Page 3, 6th November 1981

6th November 1981
Page 3
Page 3, 6th November 1981 — Anglican report backs individuality

Report an error

Noticed an error on this page?
If you've noticed an error in this article please click here to report it.


Locations: Winchester


Related articles

Why An Englishman Can Be A Catholic

Page 7 from 25th March 1994

The Strange Case Of An Ecumenism That Would Not Die

Page 4 from 26th February 1999

Arguments On Schools Go Back Over 30 Years

Page 5 from 31st March 1972

How Can We Learn From Anglicans?

Page 5 from 3rd August 1962

The Lessons Of Toronto

Page 4 from 30th August 1963

Anglican report backs individuality

IN Christians "doing their own thing" are not necessarily rebels against the Church as a whole, though they may think they are.

This is one of the surprising observations in a study of how Christians believe, published yesterday by the Doctrine Commission of the Church Of England.

The report, Believing in the Church*. is the result of five years work by the commission under the chairman of the Bishop of Winchester, Dr John Taylor.

"Believing has come to be regarded as such an interior and personal activity that it makes no more sense to say We believe then to say We are dreaming', the commission says in the introduction to the report.

This extreme individualism was partly due to historical pressures on western man. Religion, morality, recreation and the arts used to he collective experiences, but one by one they had each become "a realm of private opinion and preference".

But, the commission says, believing is a much more "corporateactivity than people realised. In learning a language a child unconsciously accepted a large number of beliefs and a specific view of the world.

The study of the body of knowledge shared by a community also showed "how cabined and confined, if not actually predetermined, the independent thinker actually is.

"The freely ranging mind can function only in relation to a social consensus which has already provided a system of assumptions, a vocabulary of thought and an apparatus of symbols, all of them taken for granted."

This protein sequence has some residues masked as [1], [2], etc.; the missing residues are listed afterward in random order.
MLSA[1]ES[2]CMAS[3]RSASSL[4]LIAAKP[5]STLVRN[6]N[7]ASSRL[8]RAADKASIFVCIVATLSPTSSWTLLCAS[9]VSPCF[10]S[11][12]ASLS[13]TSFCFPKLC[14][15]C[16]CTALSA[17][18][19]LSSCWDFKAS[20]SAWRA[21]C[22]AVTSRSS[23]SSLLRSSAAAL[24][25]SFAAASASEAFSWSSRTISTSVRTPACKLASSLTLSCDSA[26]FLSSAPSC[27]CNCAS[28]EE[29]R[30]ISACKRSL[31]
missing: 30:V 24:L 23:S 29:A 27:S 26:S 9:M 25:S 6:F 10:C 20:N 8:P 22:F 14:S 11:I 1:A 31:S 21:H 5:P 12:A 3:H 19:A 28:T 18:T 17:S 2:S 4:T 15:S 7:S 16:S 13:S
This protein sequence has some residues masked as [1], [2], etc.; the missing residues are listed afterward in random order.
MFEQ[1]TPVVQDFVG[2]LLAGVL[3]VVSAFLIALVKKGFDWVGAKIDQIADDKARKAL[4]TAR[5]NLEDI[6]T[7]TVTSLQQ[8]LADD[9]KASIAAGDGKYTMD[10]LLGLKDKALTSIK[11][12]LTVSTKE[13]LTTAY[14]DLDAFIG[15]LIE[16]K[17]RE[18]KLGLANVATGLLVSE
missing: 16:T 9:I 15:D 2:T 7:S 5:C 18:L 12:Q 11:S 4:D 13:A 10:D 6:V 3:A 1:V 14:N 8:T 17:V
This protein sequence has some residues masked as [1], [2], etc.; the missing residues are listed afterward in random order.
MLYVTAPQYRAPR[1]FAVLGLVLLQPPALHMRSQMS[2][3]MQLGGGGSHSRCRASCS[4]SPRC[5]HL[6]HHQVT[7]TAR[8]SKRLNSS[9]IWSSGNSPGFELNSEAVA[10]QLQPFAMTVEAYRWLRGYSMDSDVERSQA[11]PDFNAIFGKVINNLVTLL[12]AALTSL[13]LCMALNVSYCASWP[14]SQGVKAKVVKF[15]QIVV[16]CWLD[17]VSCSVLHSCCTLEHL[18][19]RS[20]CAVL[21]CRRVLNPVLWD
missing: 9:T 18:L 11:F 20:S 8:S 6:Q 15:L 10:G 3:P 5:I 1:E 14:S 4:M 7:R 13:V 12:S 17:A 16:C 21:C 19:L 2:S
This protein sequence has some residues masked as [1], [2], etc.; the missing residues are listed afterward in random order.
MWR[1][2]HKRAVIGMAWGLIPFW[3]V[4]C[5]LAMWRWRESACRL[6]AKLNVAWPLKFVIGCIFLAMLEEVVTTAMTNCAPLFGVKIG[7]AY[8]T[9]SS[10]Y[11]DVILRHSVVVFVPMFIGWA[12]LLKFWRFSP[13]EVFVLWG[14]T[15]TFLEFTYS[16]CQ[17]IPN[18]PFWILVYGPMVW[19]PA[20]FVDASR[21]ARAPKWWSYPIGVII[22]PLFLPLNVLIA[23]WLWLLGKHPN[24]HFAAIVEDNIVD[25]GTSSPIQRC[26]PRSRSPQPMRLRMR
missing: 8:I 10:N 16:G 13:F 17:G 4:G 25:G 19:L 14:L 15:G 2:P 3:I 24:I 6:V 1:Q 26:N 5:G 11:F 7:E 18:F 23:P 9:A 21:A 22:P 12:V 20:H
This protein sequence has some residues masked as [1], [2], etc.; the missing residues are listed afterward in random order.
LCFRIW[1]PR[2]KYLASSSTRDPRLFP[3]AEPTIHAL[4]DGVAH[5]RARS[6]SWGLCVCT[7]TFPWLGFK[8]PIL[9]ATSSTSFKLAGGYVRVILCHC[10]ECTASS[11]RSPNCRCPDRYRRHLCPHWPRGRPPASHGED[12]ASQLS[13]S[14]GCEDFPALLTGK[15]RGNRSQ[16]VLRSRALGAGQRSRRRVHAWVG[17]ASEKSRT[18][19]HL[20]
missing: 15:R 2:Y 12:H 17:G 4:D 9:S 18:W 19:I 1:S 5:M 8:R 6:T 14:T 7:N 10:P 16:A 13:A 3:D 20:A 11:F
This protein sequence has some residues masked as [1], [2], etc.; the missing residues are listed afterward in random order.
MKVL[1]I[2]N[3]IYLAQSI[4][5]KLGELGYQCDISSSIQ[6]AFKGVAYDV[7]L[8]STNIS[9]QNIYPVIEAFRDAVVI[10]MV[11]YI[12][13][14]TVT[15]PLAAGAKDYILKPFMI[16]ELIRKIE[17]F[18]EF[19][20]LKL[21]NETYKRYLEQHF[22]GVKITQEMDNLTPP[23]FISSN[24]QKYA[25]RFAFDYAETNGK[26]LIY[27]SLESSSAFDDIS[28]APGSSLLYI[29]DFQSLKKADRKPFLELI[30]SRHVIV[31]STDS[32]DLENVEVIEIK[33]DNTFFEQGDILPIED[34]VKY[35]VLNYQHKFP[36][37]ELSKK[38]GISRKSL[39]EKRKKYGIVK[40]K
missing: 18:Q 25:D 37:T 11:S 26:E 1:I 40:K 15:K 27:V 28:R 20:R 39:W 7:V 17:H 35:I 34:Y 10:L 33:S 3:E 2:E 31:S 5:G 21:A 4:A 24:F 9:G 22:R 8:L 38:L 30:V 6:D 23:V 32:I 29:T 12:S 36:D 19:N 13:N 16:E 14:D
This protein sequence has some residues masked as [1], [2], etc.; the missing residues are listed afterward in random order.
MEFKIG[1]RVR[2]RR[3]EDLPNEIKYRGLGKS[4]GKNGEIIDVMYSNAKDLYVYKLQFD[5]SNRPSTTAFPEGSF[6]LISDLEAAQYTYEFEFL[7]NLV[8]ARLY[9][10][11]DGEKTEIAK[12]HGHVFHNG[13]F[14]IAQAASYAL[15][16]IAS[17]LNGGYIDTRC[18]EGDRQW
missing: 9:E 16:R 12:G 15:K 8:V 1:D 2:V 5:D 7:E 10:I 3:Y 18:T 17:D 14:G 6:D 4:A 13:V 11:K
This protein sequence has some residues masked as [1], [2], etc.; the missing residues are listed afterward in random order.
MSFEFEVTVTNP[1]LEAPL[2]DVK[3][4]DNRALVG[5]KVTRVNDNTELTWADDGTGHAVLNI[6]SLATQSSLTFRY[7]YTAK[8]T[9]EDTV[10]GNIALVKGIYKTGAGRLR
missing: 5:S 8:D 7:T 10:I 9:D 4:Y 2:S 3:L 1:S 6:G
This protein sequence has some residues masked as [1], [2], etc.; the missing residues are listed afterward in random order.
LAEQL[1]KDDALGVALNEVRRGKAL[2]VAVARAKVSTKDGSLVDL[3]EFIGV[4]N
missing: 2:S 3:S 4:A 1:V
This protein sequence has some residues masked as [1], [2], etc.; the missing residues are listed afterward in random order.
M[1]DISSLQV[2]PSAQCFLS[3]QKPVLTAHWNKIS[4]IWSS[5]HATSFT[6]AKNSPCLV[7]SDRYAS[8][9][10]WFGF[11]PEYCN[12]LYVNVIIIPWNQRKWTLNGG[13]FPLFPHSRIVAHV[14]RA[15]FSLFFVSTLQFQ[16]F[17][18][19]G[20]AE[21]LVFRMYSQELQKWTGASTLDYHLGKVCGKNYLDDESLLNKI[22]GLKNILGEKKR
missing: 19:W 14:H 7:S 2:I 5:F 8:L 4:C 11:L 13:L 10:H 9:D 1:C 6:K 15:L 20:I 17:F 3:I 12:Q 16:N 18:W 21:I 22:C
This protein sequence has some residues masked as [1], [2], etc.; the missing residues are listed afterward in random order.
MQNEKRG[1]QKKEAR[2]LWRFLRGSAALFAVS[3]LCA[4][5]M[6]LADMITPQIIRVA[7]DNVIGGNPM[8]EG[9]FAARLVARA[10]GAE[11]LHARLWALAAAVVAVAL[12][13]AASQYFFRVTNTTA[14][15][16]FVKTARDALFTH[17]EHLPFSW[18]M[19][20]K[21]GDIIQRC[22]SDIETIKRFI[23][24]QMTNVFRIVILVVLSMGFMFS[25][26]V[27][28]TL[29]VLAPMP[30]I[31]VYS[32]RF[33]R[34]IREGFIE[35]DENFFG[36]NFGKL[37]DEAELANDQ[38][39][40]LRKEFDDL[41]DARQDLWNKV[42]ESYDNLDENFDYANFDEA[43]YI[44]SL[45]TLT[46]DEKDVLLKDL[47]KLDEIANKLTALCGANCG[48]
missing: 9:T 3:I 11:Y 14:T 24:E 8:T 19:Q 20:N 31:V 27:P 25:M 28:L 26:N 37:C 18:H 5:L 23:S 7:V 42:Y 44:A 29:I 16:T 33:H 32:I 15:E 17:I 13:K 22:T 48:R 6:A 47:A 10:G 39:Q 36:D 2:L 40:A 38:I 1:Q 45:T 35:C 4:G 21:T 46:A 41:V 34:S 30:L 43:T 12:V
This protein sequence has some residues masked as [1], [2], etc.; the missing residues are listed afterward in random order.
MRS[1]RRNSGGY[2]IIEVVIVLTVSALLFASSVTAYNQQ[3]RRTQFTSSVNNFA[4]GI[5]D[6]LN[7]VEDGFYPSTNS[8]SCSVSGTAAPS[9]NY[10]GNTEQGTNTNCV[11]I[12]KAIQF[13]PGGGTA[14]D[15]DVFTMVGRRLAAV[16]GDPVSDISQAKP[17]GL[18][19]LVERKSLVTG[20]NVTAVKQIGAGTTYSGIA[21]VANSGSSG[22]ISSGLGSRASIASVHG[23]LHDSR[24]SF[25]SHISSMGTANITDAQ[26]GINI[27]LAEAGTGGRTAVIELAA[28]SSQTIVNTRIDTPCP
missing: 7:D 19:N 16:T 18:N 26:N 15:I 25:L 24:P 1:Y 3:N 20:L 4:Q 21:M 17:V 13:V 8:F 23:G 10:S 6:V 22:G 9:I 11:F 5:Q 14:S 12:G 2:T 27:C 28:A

However, there is no attempt in the report to deny the freedom of the

1111.11++IdULO. 3i-1111C 01 those who had explored outside the institutional church had contributed richly to the shape of Christian belief. it says.

The report is to be debated in the General Synod of the Church of England next year and the House of Bishops is to consider how its insights might be shared by the Church as a whole.

It raises a number of questions where action could be taken. Should, for instance. the Church impose restrictions on individual freedom if a person accepts a teaching office in the Church.

The report also emphasises the significance of the Christian story, which is less open to misinterpretation than some areas of doctrine, and there is a plea for a greater understanding of this by Christian teachers.

Canon John Baker, the Bishopdesignate of Salisbury. suggests that it

may be time for a fresh ,ittempt to produce a statement of what the Church believed.

The present report is more of an analysis of how the Church believes. It follows a report by an earlier commission. Christian Believing. published in 1976. which gave prominence to individualism in Christian belief.

The Doctrine Commission which produced the latest report has been succeeded by a new commission, mainly with the same members, with an enhanced role in the Church of England.

Issues of immediate concern to the Church arc to be referred to the commission, which reports directly to the House of Bishops, the bishops have a particular responsibility for the guardianship of doctrine.

*SPCK £8.50,

blog comments powered by Disqus